Your Stolen Car and the Insurance Process
By Len Mosco – Licensed New Jersey insurance agent for over 30 years
Sometimes, even if you have done all you can to protect your car from being stolen
or vandalized, it can still happen. What can you expect if this does occur? In my
30 years of experience in dealing with all sorts of auto insurance claims in New
Jersey, I have come to recognize that there is usually no worse feeling than the
feeling of walking up to where you parked your car only to find it missing. Your
first thought is that it may have been towed for some reason. Depending on where
you parked your car, this could be a possibility. Unfortunately, when cars are parked
in shopping center parking lots or other large, open parking facilities, the missing
car is usually the victim of a car thief.
Step 1: Call the Police to report the theft
Report a stolen car to the police and then contact your insurance company promptly.
If you feel your car has been stolen one of the first things you should do is to
call the police as quickly as possible. Once they arrive, give as much detail as
possible to the officer. Information like the approximate time you parked the car,
how long you were away from the car and anything strange or different that you may
have noticed on, near or around your car.
If there was anything that you left in the car such as a cell phone, electronic
device, a purse or briefcase or any item at all, always tell the police officer
so they can list this information on the police report. If your car was towed for
some reason, usually the towing company will notify the local police to avoid the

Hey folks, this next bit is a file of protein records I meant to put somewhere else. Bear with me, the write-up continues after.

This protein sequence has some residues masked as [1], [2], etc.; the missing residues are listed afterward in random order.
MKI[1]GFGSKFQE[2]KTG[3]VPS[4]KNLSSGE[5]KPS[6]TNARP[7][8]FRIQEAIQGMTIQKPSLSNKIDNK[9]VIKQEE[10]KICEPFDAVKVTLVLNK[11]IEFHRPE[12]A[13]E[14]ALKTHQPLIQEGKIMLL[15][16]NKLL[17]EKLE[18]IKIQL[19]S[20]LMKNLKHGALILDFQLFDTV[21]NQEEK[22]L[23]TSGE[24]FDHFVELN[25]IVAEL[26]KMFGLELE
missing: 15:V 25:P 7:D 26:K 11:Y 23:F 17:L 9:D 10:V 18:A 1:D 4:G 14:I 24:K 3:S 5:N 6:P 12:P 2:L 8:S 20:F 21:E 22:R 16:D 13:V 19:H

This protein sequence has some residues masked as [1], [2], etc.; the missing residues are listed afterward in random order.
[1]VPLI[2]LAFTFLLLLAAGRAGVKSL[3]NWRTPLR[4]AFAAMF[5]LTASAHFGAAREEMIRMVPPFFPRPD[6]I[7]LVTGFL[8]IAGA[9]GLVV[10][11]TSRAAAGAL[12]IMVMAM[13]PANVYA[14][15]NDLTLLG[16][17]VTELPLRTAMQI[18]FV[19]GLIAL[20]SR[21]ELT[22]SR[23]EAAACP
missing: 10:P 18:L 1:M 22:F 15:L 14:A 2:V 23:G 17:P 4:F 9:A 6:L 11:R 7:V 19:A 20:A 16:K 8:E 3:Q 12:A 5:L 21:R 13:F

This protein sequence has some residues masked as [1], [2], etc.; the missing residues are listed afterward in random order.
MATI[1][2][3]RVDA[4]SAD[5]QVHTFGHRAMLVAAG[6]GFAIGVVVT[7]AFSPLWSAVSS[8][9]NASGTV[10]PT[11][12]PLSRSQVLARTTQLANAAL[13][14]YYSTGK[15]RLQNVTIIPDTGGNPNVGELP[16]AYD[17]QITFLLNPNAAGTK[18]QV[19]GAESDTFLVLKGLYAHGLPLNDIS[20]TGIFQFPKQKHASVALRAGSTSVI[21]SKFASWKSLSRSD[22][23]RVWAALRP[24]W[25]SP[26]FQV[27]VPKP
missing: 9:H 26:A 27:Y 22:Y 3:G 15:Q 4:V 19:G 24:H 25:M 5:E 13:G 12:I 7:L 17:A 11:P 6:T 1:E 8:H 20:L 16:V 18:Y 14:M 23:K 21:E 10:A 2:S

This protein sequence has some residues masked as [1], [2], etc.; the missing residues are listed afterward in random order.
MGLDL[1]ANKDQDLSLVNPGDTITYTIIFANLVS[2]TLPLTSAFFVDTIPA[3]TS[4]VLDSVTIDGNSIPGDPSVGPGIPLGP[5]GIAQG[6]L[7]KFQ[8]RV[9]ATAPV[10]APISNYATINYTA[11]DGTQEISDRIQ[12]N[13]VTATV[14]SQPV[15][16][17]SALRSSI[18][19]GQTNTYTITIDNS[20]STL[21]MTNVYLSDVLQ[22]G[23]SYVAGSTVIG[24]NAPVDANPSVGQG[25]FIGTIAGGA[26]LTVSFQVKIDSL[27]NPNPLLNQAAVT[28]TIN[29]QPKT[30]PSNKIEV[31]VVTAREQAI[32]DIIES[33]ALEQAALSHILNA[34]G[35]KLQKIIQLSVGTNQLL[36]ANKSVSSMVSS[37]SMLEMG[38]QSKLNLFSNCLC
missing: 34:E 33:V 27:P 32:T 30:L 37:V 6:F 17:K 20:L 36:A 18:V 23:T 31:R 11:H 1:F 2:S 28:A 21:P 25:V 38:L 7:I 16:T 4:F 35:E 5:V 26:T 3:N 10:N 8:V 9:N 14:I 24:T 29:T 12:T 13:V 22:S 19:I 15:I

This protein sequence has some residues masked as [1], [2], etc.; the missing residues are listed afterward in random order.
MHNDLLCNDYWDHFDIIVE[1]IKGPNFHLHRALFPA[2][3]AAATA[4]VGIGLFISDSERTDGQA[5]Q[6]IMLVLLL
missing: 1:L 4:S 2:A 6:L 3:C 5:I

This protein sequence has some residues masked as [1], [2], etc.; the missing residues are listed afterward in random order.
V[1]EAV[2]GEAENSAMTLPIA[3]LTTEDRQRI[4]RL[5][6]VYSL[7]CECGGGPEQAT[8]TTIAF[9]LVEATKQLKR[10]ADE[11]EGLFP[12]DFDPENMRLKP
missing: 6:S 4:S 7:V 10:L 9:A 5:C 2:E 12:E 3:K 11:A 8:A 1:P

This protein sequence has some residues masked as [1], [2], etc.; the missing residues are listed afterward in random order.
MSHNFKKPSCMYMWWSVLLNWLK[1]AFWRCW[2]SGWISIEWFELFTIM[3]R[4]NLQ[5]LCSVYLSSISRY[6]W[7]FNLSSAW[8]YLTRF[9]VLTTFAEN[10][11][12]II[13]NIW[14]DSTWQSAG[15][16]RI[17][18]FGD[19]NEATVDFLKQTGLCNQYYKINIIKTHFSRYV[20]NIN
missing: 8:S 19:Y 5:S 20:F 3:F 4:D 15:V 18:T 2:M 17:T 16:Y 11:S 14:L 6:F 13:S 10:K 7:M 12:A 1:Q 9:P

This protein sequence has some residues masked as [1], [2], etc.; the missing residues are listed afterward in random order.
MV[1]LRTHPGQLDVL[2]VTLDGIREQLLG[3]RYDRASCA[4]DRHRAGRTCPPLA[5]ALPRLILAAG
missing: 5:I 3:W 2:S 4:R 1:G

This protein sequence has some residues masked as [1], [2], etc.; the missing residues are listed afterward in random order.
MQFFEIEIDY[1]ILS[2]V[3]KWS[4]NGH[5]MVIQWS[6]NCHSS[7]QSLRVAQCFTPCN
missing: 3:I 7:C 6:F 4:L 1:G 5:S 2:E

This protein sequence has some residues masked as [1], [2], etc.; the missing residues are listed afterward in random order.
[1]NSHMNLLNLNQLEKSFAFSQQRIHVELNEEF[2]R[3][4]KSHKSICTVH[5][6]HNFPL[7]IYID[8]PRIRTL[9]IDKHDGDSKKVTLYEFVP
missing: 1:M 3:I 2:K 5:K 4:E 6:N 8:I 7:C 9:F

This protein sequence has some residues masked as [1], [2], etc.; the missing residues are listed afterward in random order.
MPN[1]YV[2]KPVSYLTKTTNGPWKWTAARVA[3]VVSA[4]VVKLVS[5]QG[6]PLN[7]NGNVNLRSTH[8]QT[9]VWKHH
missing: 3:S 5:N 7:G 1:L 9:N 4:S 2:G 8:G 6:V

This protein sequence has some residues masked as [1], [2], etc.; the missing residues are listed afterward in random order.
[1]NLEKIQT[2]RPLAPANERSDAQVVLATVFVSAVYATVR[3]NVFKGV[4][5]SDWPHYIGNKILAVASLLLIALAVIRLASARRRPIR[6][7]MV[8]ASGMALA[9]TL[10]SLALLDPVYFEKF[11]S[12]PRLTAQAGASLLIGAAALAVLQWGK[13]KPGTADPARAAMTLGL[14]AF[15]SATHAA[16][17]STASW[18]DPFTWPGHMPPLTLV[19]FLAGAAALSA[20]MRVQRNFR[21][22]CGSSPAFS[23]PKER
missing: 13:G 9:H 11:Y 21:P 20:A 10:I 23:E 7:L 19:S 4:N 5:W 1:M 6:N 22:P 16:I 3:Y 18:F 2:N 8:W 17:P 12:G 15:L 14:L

confusion of a stolen car.
Step 2: Contact your insurance company - provide all the details
Once the police have come out and the determination is that your car was stolen,
you should immediately try to call your insurance carrier or agent. When you initially
speak with them, be as precise as you can in explaining the details of how everything
happened. You will eventually be speaking with an insurance claims adjuster regarding
the theft of your car. It is not unusual for the insurance claims adjusted to take
a recorded statement from you. This is the usual process of documenting your specific
At times it may feel like you are being asked odd questions such as, "Did you leave
your keys in the car?" or "Do you know of anyone who would have wanted to steal
or vandalize your car?" Don't take offense to these types of questions. Unfortunately,
there is a lot of insurance fraud that exists so the insurance carriers usually
ask some "tough" questions mainly to identify any inconsistent responses. Once you
have given your statement to the insurance adjuster over the phone, they will usually
also send you a claims form to fill out. Again, be as precise as possible with your
answers on the form.
Next Step .... You wait
OK, you have cooperated with the police and your insurance company by answering
all of the questions and filling out the forms. Now what? Usually, you wait. Yes,
the insurance carriers in most states usually wait until a specific time period
has passed (usually 20 days or 30 days). The reason for this is that there are many